If you work in the pesticide industry, chances are good that you work with harsh pesticides that aren't available to the general public. Depending on the type of job that you have or the type of business that you run, as well as the regulations in your state, you might be required to have a special license or certification. In many cases, professionals who have these licenses are required to take special classes or training in order to renew their licenses. These are a few signs that you might need to take one or more of these courses.
You've Had Your Pesticide License a While
You might own your own pest control business, or you might have worked as an employee for a pesticide business for a while. In either case, you might have had your pesticide license for quite some time now, and it might be time for renewal. In many states, a pesticide license is only valid for a certain length of time. Typically, though, you will simply need to submit paperwork and perhaps take a continuing education class in order to keep your pesticide license valid. As long as you are aware of the expiration date of your license, and as long as you work in a timely manner, you should be able to maintain your pesticide license without worrying about it lapsing.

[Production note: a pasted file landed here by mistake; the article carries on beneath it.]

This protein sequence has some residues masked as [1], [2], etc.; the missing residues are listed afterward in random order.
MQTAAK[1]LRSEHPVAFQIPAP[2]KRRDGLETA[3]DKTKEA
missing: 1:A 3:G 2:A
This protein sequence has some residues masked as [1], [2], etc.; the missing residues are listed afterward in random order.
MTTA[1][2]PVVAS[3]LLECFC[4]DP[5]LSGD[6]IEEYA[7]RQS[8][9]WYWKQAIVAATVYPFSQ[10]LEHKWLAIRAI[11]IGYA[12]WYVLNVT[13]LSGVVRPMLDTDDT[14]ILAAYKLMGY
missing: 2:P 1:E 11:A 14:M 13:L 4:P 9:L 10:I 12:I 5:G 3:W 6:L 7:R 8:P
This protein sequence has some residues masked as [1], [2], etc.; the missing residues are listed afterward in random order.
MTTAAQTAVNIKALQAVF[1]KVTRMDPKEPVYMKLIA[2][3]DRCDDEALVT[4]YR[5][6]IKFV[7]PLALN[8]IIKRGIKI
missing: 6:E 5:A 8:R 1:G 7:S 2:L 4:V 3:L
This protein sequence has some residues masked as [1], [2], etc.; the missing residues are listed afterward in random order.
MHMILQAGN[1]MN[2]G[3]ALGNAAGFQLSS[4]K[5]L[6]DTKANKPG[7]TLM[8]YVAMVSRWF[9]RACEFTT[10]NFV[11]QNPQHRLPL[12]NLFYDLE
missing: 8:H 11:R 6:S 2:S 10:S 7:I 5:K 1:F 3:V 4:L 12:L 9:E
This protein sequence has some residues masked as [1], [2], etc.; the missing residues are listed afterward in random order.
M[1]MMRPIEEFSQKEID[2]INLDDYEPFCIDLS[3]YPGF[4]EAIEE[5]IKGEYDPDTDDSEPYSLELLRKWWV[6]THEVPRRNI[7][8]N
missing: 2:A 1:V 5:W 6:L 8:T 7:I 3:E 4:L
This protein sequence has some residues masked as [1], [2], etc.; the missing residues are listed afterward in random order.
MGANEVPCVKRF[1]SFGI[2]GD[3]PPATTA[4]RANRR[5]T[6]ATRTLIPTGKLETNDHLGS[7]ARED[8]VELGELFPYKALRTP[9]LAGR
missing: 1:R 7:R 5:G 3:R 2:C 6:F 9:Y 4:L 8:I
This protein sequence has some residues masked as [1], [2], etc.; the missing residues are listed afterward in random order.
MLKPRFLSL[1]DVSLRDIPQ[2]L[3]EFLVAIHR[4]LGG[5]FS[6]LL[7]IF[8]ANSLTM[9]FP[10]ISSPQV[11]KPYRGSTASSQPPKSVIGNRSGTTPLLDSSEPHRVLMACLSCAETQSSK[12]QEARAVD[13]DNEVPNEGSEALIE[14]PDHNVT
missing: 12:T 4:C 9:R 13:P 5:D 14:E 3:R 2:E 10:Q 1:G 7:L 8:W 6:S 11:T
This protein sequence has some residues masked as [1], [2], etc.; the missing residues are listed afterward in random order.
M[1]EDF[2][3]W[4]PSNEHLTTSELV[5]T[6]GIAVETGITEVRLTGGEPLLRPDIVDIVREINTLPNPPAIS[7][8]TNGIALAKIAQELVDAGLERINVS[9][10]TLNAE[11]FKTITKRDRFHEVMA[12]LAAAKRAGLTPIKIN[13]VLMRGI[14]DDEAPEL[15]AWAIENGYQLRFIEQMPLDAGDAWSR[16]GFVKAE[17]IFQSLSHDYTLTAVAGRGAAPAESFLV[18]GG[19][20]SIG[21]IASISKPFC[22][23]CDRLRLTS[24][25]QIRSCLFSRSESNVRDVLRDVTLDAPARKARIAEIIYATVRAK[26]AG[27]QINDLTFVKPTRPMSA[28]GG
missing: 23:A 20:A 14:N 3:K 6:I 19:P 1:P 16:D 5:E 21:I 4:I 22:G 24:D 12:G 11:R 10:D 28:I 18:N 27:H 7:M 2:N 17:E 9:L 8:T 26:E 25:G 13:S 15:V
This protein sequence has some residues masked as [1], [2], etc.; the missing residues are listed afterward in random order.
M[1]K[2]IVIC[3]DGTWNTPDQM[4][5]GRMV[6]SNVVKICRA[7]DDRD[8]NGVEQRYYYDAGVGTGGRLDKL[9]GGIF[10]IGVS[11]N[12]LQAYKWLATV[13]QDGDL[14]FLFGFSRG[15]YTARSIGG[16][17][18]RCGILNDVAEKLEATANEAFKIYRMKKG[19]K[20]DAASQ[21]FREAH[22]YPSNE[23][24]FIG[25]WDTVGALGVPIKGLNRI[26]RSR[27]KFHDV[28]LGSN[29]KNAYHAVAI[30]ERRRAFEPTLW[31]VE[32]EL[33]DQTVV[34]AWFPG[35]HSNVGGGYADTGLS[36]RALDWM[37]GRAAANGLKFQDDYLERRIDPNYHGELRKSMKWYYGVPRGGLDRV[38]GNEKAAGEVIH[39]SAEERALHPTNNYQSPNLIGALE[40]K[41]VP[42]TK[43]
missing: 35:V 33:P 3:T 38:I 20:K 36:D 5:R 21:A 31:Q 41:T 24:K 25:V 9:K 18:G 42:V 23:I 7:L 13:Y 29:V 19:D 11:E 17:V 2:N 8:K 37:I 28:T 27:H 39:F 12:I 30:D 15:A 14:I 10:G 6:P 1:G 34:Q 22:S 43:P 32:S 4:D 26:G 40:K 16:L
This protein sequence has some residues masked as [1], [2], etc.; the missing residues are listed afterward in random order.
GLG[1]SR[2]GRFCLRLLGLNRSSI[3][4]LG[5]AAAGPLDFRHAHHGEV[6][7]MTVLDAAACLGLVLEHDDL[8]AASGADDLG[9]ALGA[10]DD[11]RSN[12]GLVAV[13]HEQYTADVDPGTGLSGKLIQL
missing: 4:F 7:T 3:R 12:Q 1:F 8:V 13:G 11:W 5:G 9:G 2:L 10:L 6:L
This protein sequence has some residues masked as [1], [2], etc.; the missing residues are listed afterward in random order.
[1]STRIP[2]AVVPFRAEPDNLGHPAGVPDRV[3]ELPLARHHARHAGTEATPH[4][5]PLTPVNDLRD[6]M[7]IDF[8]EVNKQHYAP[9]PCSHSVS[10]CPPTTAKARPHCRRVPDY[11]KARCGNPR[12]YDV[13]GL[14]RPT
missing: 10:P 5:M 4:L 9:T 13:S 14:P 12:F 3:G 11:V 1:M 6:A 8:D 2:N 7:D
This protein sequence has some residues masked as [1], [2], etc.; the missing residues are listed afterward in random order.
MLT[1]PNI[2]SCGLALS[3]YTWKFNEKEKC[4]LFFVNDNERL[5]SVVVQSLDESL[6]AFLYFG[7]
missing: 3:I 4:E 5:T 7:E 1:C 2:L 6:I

You've Been Out of the Business for a While
You might have decided to work in a different industry for a while, or you might have been out of work for an extended period of time because of an illness or injury. If you have not worked as a pest control professional for a certain length of time, there is a chance that your pesticide license is no longer valid. This doesn't mean that you can never enter the industry again, of course. In order to do so, however, you might be required to take refresher courses so that you will be eligible. Also, depending on how long it has been since you have held a valid pesticide license and what the laws are in your state, you might be required to take an exam before you'll be granted another pesticide license, too.
You've Moved to Another State
You might have held a pesticide license in your previous state. Now that you have moved, you might be ready to work in the same industry. Before you can do so, however, you may need to take classes in the state where you will be working. This, among other things, might be required so that you can receive a valid pesticide license in another state.
For more information about pesticide licenses or a TDA pesticide applicator course, contact a local course insturctor.